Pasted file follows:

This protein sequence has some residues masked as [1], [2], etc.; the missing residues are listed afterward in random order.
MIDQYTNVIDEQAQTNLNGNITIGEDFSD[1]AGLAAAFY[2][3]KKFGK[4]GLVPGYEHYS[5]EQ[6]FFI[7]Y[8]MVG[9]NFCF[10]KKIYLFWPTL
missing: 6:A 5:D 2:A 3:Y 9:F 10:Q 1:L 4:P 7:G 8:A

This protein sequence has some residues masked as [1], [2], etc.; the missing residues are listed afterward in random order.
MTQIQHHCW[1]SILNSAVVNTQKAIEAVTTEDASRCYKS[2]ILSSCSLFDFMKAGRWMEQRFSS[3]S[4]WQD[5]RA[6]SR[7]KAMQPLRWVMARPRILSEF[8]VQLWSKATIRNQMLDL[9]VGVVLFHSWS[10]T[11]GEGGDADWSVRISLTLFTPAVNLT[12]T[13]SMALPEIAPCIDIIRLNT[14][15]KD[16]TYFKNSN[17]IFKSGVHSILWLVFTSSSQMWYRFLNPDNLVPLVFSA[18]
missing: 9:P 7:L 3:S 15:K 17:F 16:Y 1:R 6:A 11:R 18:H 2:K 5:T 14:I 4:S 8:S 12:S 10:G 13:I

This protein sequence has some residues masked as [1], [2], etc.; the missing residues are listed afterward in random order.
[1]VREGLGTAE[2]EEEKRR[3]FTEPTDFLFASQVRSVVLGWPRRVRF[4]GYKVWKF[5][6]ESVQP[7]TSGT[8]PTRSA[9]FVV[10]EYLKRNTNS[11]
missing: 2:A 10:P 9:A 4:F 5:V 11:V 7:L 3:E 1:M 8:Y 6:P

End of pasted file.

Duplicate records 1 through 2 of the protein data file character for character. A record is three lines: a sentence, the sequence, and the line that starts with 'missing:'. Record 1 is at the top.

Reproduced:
This protein sequence has some residues masked as [1], [2], etc.; the missing residues are listed afterward in random order.
MIDQYTNVIDEQAQTNLNGNITIGEDFSD[1]AGLAAAFY[2][3]KKFGK[4]GLVPGYEHYS[5]EQ[6]FFI[7]Y[8]MVG[9]NFCF[10]KKIYLFWPTL
missing: 6:A 5:D 2:A 3:Y 9:F 10:Q 1:L 4:P 7:G 8:A

This protein sequence has some residues masked as [1], [2], etc.; the missing residues are listed afterward in random order.
MTQIQHHCW[1]SILNSAVVNTQKAIEAVTTEDASRCYKS[2]ILSSCSLFDFMKAGRWMEQRFSS[3]S[4]WQD[5]RA[6]SR[7]KAMQPLRWVMARPRILSEF[8]VQLWSKATIRNQMLDL[9]VGVVLFHSWS[10]T[11]GEGGDADWSVRISLTLFTPAVNLT[12]T[13]SMALPEIAPCIDIIRLNT[14][15]KD[16]TYFKNSN[17]IFKSGVHSILWLVFTSSSQMWYRFLNPDNLVPLVFSA[18]
missing: 9:P 7:L 3:S 15:K 17:F 16:Y 1:R 6:A 11:R 18:H 2:K 5:T 14:I 4:S 8:S 12:S 10:G 13:I